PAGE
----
June 16, 2024

New Study Reveals How HIV Enters the Cell’s Nucleus for Infection

Researchers at UNSW have made a significant discovery regarding how the human immunodeficiency virus (HIV) breaches the cell nucleus to establish infection. This finding has implications beyond HIV biology and could have applications in gene therapy.

For HIV to infect cells, it must enter the target cell and make its way to the nucleus where it can produce enough copies of its genetic code to infect other cells. To achieve this, the virus builds a protective protein coat called a capsid to shield itself from the host’s immune defenses. Up until now, it has remained a mystery as to how the entire capsid moves through the pores embedded in the nuclear envelope to enter the nucleus.

The latest research, published in Nature, reveals the mechanism by which the HIV capsid enters the nuclear pore barrier channel. The nuclear pore complex, composed of a combination of proteins, regulates the movement of molecules in and out of the nucleus. While small molecules can pass through the nuclear pore complex, larger proteins require chaperone proteins, known as karyopherins, to transport them through the layered molecular gate.

The UNSW team led by Dr. David Jacques showed that the HIV capsid, despite being significantly larger than the molecules that filter through the barrier layers, can enter the nuclear transport channels without chaperones. The capsid is able to interact with barrier proteins in the same way as the host’s chaperone proteins, allowing it to pass through the restricted pathway.

Contrary to previous theories, which suggested that HIV relied on a host chaperone to gain access to the nucleus, the study findings indicate that HIV does not require a chaperone because it functions as its own. It mimics the interaction of the host’s chaperones with the gatekeeper proteins in the nuclear pore complex to gain entry.

Dr. Claire Dickson, co-first author of the study, expressed excitement about directly addressing assumptions made about how the capsid could pass through the selective barrier. The research was made possible by a single-molecule method developed by the UNSW team, allowing them to systematically screen proteins of the nuclear pore complex to identify those that interact with the intact HIV capsid.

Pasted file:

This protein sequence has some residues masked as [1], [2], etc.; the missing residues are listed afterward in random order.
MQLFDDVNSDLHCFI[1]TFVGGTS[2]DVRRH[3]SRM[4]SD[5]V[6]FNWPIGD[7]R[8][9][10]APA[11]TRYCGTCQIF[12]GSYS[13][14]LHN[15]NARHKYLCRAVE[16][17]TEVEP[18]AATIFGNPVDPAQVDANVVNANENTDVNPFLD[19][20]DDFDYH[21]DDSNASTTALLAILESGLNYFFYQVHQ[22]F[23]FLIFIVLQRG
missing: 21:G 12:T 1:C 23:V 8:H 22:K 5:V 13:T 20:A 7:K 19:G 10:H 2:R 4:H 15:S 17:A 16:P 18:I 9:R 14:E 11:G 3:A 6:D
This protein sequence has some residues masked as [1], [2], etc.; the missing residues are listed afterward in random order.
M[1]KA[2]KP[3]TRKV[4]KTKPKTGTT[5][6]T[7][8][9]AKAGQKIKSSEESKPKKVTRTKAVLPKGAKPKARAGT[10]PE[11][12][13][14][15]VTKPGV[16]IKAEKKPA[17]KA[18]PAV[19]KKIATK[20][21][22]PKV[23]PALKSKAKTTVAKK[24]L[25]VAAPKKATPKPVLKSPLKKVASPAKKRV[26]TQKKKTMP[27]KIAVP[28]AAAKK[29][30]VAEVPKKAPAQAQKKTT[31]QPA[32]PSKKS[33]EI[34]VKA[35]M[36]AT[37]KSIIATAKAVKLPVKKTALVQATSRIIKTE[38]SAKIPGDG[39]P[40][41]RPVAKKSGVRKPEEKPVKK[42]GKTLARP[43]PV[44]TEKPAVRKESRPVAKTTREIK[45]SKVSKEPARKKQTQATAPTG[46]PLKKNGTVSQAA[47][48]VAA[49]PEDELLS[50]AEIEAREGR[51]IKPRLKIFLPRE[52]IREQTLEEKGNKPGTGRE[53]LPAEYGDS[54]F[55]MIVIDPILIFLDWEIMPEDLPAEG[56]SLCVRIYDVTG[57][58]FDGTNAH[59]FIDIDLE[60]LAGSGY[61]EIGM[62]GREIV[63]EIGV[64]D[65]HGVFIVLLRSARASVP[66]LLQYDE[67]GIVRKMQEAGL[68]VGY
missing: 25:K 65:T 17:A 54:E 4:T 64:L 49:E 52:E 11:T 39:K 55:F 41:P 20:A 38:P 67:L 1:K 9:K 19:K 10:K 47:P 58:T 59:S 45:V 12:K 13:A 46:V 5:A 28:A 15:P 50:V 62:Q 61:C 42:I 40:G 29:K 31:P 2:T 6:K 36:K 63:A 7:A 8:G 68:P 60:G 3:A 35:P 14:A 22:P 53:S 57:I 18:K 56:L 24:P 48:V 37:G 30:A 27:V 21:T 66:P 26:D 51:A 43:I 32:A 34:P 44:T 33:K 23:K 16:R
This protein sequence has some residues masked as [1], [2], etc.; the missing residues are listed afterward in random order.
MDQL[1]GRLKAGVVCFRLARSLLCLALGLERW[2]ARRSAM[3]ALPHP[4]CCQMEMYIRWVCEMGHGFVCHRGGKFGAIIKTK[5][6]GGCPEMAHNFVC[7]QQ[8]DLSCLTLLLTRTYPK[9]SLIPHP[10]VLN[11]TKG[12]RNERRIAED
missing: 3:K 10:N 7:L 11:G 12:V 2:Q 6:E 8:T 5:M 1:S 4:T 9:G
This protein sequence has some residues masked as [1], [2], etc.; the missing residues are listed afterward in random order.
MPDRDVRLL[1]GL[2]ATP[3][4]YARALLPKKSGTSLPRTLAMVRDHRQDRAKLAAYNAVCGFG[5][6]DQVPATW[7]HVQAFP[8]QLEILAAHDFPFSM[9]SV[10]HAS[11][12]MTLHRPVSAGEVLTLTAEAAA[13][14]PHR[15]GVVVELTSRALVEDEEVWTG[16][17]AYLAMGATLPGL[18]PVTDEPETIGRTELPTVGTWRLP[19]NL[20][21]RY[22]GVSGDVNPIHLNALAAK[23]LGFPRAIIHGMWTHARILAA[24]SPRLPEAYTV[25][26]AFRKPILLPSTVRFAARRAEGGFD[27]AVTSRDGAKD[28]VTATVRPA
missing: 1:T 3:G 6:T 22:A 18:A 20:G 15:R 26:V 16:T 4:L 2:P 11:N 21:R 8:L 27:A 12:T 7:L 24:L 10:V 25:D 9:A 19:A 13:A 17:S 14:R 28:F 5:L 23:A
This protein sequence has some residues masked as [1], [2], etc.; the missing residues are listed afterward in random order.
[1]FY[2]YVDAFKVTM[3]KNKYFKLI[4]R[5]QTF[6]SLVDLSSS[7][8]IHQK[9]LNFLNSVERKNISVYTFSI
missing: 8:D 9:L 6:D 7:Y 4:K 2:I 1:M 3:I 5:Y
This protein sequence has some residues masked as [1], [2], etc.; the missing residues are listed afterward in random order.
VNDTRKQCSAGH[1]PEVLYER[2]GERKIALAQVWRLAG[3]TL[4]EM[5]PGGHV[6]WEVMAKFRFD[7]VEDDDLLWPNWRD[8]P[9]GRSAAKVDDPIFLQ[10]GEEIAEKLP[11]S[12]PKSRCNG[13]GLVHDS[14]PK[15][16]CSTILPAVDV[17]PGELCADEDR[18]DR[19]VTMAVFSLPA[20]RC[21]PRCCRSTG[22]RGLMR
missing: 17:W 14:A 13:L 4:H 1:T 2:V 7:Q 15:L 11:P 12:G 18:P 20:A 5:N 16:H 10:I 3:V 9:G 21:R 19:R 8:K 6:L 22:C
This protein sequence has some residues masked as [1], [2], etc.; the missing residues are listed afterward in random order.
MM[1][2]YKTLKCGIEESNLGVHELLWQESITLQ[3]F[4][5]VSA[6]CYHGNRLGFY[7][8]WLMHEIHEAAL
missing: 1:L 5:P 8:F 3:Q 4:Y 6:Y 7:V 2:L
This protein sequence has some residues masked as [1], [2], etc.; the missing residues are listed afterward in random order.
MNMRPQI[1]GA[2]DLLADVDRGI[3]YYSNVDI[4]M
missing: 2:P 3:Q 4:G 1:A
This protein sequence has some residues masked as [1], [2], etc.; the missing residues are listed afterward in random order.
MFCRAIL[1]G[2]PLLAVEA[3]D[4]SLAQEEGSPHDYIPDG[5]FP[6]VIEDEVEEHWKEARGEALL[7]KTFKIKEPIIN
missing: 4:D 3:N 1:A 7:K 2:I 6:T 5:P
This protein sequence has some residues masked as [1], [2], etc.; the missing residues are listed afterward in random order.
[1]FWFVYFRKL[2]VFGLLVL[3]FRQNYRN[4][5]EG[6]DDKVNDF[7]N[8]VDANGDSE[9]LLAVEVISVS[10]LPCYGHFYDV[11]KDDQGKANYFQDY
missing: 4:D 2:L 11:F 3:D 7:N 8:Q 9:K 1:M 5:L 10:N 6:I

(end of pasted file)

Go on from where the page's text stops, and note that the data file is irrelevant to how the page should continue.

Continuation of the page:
The multidisciplinary team at UNSW, along with the infrastructure available, including the Mark Wainwright Analytical Center, played a crucial role in enabling this research. The team utilized various technologies and methods, such as protein production, structural biology, super-resolution imaging, and electron microscopy.

The researchers believe that the molecular understanding gained from this study goes beyond HIV and can be applied to other host-pathogen interactions. This knowledge could be exploited for applications such as gene therapy.

Dr. Jacques highlighted the significance of the findings, stating that HIV’s ability to penetrate the nucleus without damaging it or needing the cell to divide, like other viruses, is unique. This observation provides insights into how cargo can be delivered into the nucleus.

As HIV remains one of the most extensively studied pathogens, this study sheds new light on its lifecycle, allowing for a better understanding of the infection process. The breakthrough discovery made by the UNSW team marks a significant contribution to HIV research and offers potential avenues for further exploration in the field.

1.      Source: Coherent Market Insights, Public sources, Desk research
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